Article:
07 April 2011
David Wright explores Aston Martin’s historic roots with the Lagonda car company. ...
What a lovely and evocative name Lagonda is – ever wondered where it came from?
Well, it is an original Shawnee Indian name for a small town in Springfield, Ohio, called Buck Creek. It was here in 1859 that one Wilbur Gunn was born. Wilbur’s father founded the Lagonda Corporation, making tube-cleaning machinery.
Young Wilbur was interested in both engineering and in singing, and he came to Britain as an opera singer. He built a steam yacht called Giralda, claimed to be the fastest boat on the Thames, and then began, as did so many other motor manufacturers, making motorcycles in 1898 from the greenhouse of his home in Staines.
The Lagonda Company in Great Britain was formally founded in 1899, making 1999 its centenary. A major programme of centenary events were well-organised by the Lagonda Club Ltd in that year, proving that there is a very strong following for Wilbur’s legacy.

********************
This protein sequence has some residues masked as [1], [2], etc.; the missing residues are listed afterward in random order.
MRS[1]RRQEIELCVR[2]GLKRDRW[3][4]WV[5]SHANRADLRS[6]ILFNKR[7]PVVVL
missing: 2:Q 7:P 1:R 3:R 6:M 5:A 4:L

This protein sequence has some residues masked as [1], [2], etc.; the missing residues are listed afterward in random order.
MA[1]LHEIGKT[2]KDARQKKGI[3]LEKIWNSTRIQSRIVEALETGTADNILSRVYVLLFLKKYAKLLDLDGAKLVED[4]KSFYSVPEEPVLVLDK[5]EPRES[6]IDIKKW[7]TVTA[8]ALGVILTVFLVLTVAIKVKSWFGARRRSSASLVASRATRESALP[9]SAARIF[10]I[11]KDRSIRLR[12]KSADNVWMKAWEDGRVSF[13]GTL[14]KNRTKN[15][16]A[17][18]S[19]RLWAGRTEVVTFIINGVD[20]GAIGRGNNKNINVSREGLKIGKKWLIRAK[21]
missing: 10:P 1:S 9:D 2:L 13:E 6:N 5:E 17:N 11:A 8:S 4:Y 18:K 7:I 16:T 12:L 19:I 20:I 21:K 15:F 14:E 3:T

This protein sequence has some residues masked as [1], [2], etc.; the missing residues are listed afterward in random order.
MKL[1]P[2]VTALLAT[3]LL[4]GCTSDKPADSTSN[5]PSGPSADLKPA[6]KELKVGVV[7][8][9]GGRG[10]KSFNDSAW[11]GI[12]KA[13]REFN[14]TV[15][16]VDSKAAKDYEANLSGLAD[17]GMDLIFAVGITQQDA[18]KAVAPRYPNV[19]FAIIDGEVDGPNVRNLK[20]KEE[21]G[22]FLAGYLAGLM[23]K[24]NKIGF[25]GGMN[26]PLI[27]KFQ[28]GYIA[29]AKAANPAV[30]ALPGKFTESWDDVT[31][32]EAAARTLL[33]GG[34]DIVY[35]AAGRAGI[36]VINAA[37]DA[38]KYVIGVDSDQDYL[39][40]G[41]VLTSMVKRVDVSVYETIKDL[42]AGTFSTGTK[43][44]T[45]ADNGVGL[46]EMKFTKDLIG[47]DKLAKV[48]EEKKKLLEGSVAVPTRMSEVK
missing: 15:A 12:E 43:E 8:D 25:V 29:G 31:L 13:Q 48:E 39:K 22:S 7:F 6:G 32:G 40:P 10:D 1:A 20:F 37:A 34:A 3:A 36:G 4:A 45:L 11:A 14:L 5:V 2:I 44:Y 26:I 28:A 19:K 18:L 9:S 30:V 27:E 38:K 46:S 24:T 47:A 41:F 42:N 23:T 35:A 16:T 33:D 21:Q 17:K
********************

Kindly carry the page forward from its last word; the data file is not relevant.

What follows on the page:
The motorbikes were successful and enabled him to progress to 3-wheelers in 1904. A succession of 4-wheel cars using progressively larger engines were developed and raced at Brooklands in 1909. After a particularly successful Moscow – St Petersburg reliability trial in 1910, orders came rushing in from Russia, and were equipped with a six cylinder 30hp engine. None of these early cars are known to survive but, who knows, maybe there is one somewhere over in Russia?